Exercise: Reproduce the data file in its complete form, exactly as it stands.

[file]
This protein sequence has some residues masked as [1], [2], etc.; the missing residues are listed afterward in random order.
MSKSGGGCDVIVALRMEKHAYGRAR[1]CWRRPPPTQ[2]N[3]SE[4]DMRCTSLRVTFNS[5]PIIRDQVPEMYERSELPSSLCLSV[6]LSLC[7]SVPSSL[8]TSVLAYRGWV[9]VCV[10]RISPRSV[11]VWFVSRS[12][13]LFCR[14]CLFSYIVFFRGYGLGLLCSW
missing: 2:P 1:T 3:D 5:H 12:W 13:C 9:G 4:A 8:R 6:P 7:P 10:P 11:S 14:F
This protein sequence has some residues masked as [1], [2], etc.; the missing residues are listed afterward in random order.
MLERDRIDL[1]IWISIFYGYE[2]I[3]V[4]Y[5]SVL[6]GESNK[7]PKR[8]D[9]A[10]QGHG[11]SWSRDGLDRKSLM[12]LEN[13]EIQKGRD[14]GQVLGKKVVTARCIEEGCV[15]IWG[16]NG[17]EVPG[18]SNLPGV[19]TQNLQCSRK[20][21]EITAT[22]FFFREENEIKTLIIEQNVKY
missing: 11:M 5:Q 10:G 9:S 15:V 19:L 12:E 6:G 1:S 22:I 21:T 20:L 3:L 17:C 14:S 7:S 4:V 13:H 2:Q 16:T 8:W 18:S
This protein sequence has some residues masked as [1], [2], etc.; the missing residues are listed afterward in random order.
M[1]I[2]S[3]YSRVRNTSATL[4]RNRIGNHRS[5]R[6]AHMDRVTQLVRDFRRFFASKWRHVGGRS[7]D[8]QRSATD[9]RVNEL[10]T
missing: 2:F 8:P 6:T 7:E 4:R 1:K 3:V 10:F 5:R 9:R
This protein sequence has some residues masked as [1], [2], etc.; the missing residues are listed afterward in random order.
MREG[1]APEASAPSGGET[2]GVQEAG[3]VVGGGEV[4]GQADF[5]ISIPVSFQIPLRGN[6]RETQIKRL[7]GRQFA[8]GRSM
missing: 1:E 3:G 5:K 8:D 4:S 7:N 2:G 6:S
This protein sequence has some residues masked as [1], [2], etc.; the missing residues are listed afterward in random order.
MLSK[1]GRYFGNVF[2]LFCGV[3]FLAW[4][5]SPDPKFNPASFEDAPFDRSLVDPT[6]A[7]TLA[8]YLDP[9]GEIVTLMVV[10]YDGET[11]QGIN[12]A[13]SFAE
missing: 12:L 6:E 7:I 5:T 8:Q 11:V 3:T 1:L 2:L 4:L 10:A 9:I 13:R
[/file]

This protein sequence has some residues masked as [1], [2], etc.; the missing residues are listed afterward in random order.
MSKSGGGCDVIVALRMEKHAYGRAR[1]CWRRPPPTQ[2]N[3]SE[4]DMRCTSLRVTFNS[5]PIIRDQVPEMYERSELPSSLCLSV[6]LSLC[7]SVPSSL[8]TSVLAYRGWV[9]VCV[10]RISPRSV[11]VWFVSRS[12][13]LFCR[14]CLFSYIVFFRGYGLGLLCSW
missing: 2:P 1:T 3:D 5:H 12:W 13:C 9:G 4:A 8:R 6:P 7:P 10:P 11:S 14:F
This protein sequence has some residues masked as [1], [2], etc.; the missing residues are listed afterward in random order.
MLERDRIDL[1]IWISIFYGYE[2]I[3]V[4]Y[5]SVL[6]GESNK[7]PKR[8]D[9]A[10]QGHG[11]SWSRDGLDRKSLM[12]LEN[13]EIQKGRD[14]GQVLGKKVVTARCIEEGCV[15]IWG[16]NG[17]EVPG[18]SNLPGV[19]TQNLQCSRK[20][21]EITAT[22]FFFREENEIKTLIIEQNVKY
missing: 11:M 5:Q 10:G 9:S 15:V 19:L 12:E 6:G 1:S 22:I 21:T 20:L 3:L 17:C 14:S 7:S 4:V 13:H 2:Q 16:T 8:W 18:S
This protein sequence has some residues masked as [1], [2], etc.; the missing residues are listed afterward in random order.
M[1]I[2]S[3]YSRVRNTSATL[4]RNRIGNHRS[5]R[6]AHMDRVTQLVRDFRRFFASKWRHVGGRS[7]D[8]QRSATD[9]RVNEL[10]T
missing: 2:F 8:P 6:T 7:E 4:R 1:K 3:V 10:F 5:R 9:R
This protein sequence has some residues masked as [1], [2], etc.; the missing residues are listed afterward in random order.
MREG[1]APEASAPSGGET[2]GVQEAG[3]VVGGGEV[4]GQADF[5]ISIPVSFQIPLRGN[6]RETQIKRL[7]GRQFA[8]GRSM
missing: 1:E 3:G 5:K 8:D 4:S 7:N 2:G 6:S
This protein sequence has some residues masked as [1], [2], etc.; the missing residues are listed afterward in random order.
MLSK[1]GRYFGNVF[2]LFCGV[3]FLAW[4][5]SPDPKFNPASFEDAPFDRSLVDPT[6]A[7]TLA[8]YLDP[9]GEIVTLMVV[10]YDGET[11]QGIN[12]A[13]SFAE
missing: 12:L 6:E 7:I 5:T 8:Q 11:V 3:T 1:L 2:L 4:L 10:A 9:I 13:R